Looking to attract and retain top advisors this year? Expect senior-level executives to demand equity and career growth, says Kathy Freeman.

“When we started the survey five years ago, executives were more focused on the health of the company,” says Freeman, president and CEO of her eponymous executive search firm. “Now it’s all about their own careers.”

Freeman's firm surveyed 225 senior-level executives at financial advisory, service and asset management firms around the country. Slightly more than 50% identified career growth as a high priority and a key reason for moving.

“Executives today don’t want a higher position so much as a broader position, “Freeman says. “They want to be stretched and challenged, and they want an opportunity to grow. They want to be able to help build a business, grow a company and develop new talent.”


Equity has also become an increasingly important driver of career satisfaction, the survey found. In fact, nearly two-thirds of executives surveyed said they would consider taking less cash compensation to gain an equity stake in a new firm.

“Truly talented people will opt for wealth creation over cash compensation,” the report found. “Whether it’s a profit-sharing plan or an equity stake, the offer of ownership will resonate with executives.”

And bosses beware: Nearly 60% of the executives surveyed -- the second highest share in the survey’s five-year history -- said they would consider a position outside their firm this year.


As a result of the industry’s continuing talent shortage, these executives are in the driver's seat, according to the report -- are being “very particular” about their next move. In fact, last year 43% said they were open to a new opportunity but didn’t move because the right position never surfaced.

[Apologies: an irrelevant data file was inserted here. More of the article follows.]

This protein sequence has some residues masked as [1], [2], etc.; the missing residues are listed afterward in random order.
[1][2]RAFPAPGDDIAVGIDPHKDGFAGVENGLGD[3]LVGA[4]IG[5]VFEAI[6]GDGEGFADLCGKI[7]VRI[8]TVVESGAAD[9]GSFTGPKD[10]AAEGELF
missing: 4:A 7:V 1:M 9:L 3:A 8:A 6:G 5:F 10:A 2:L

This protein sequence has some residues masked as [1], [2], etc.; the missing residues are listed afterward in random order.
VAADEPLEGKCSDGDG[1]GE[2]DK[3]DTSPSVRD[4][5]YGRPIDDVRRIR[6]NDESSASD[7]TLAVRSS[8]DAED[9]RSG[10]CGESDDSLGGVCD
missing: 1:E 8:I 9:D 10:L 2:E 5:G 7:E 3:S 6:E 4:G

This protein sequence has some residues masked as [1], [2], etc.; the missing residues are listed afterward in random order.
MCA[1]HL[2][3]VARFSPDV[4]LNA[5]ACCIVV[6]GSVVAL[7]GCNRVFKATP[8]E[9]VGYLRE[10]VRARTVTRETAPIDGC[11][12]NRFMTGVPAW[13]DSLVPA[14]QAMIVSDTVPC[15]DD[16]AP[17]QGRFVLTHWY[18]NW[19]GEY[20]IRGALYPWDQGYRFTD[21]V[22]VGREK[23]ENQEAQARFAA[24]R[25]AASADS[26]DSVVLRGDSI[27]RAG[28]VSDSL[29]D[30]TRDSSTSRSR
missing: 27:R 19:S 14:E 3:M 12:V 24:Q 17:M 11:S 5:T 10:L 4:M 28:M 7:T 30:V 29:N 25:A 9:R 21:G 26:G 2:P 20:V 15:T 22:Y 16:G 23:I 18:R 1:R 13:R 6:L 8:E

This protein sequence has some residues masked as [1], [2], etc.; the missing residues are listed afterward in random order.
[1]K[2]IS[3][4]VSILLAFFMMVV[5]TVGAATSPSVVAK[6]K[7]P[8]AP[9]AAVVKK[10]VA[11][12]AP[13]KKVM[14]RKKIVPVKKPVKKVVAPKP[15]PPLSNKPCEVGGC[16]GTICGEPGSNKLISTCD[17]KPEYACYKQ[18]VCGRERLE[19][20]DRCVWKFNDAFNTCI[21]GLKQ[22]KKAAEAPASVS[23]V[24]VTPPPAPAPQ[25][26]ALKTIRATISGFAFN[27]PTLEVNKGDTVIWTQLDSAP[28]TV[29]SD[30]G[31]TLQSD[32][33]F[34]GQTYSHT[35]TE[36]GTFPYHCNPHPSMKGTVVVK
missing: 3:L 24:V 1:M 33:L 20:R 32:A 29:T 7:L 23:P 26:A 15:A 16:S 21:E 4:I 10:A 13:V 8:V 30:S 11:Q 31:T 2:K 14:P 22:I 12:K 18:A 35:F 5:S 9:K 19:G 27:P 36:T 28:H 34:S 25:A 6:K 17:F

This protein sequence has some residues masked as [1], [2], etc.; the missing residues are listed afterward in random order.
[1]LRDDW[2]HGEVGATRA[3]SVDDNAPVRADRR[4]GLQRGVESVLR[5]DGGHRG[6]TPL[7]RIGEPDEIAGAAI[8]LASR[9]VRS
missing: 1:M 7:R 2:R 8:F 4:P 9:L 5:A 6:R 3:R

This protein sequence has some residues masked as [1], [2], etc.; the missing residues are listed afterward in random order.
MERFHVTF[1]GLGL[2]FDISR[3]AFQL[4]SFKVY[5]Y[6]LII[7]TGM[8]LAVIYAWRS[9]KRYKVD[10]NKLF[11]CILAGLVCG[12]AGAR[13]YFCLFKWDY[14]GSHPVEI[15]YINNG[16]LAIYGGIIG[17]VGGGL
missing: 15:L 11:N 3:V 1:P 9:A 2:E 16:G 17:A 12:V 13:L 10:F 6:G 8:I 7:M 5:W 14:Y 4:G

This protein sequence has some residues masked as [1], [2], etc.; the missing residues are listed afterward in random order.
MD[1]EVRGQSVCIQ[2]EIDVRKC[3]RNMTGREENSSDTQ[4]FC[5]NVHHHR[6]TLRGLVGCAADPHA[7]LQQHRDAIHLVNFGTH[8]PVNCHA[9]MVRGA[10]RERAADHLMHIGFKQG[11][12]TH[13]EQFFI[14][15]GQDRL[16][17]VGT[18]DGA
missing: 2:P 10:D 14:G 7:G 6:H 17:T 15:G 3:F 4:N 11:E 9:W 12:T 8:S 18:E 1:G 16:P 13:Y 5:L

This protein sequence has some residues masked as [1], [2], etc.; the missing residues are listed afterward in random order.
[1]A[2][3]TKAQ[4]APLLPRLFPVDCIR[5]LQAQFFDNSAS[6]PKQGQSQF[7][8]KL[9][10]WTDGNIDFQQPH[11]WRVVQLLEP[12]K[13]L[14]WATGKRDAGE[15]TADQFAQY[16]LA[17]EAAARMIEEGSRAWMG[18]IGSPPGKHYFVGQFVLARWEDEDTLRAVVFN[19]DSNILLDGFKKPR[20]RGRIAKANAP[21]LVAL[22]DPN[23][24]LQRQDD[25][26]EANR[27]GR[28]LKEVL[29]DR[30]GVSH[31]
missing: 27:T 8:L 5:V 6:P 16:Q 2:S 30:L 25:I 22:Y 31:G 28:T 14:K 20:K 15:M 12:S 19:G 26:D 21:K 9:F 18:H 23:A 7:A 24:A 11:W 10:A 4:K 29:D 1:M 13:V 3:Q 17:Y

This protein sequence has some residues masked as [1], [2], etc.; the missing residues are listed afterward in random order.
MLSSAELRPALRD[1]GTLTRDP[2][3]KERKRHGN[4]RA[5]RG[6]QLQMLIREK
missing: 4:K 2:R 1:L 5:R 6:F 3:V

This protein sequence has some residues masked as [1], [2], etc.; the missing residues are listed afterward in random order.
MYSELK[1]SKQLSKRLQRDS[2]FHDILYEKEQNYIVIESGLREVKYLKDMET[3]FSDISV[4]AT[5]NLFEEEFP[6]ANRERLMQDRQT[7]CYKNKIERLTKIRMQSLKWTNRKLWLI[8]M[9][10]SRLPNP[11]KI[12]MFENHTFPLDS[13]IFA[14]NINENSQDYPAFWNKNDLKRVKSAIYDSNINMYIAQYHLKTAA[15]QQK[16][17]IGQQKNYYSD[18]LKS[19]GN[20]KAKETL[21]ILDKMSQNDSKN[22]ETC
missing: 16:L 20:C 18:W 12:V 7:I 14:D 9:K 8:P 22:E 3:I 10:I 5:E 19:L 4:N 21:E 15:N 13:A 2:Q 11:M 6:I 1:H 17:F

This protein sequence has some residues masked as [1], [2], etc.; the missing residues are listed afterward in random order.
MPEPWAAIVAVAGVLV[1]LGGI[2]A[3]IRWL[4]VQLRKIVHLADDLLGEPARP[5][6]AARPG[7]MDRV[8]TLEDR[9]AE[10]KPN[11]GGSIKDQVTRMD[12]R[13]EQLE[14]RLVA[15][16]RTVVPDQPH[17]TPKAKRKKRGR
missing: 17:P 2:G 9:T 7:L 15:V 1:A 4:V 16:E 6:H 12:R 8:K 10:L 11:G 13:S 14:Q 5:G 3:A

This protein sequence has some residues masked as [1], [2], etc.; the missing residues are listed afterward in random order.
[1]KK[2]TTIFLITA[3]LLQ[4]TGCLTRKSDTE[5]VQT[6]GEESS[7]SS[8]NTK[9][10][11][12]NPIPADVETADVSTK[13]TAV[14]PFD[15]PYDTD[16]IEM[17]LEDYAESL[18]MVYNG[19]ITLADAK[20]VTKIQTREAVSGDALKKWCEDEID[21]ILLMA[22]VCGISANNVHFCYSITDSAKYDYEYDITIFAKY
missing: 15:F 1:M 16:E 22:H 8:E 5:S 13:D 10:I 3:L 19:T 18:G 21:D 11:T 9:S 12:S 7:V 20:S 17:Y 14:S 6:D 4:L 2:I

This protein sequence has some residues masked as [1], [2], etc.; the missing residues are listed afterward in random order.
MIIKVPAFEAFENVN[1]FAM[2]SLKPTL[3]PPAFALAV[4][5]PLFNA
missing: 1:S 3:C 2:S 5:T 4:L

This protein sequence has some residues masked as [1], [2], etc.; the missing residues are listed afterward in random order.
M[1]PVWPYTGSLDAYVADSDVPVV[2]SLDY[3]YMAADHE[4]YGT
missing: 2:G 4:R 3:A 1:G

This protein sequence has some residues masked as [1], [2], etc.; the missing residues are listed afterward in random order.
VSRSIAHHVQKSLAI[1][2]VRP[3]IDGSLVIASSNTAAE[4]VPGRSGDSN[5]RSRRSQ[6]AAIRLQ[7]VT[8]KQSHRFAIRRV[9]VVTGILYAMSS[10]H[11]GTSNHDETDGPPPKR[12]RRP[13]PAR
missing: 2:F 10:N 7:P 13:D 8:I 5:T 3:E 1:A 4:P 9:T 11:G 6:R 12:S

Firms seeking new talent will have to be more aggressive, Freeman contends. “Firms used to tell me ‘We’re thinking of expanding and hiring another divisional executive; see if there’s anybody out there.’" But now, she says, "They have to be all in ... or don’t bother.”

To appeal to top executives with career goals of their own, firms need to articulate a compelling story, she adds.  “Successful executives will only act on something truly special,” she says. “Firms need to be very specific about how the executive will make a difference in their organization.”

A highly effective retention tool for large and small firms, Freeman says, is an internal audit to see if top advisors' vision for career growth matches the company’s plans for them. “If there’s misalignment, it’s a perfect opportunity to work things out,” she says.

Firms can create a roadmap with a career path, succession opportunities, leadership development and more input on important company decisions.


Corporate culture is also critical for firms looking to attract and retain talent, says Freeman, who says her survey showed increasing correlation between a firm’s culture and advisor job satisfaction. “People are looking for a more collaborative environment,” she notes. “The tech industry has incubated the benefit of working in a team setting, and the financial services industry has really glommed on to that.”

In big companies, office politics is a major complaint, Freeman says. “A big source of dissatisfaction is being in an environment where people get ahead because they are more effective at politics than [at] executing on their roles.”

Financial firms also need to face up to the fact they need to attract more younger people to the industry, Freeman says. “Right now they’re in denial ... Almost 80% don’t think it will be difficult to attract younger people into the industry," she says. "But the talent shortage is a huge problem.”

Firms should tout the benefits of financial advice and investments for society, demonstrate that they are responsible corporate citizens and create more internships for college students, Freeman says. “The more young people become familiar with what this business is all about,” she says, “the more positively they will respond.”

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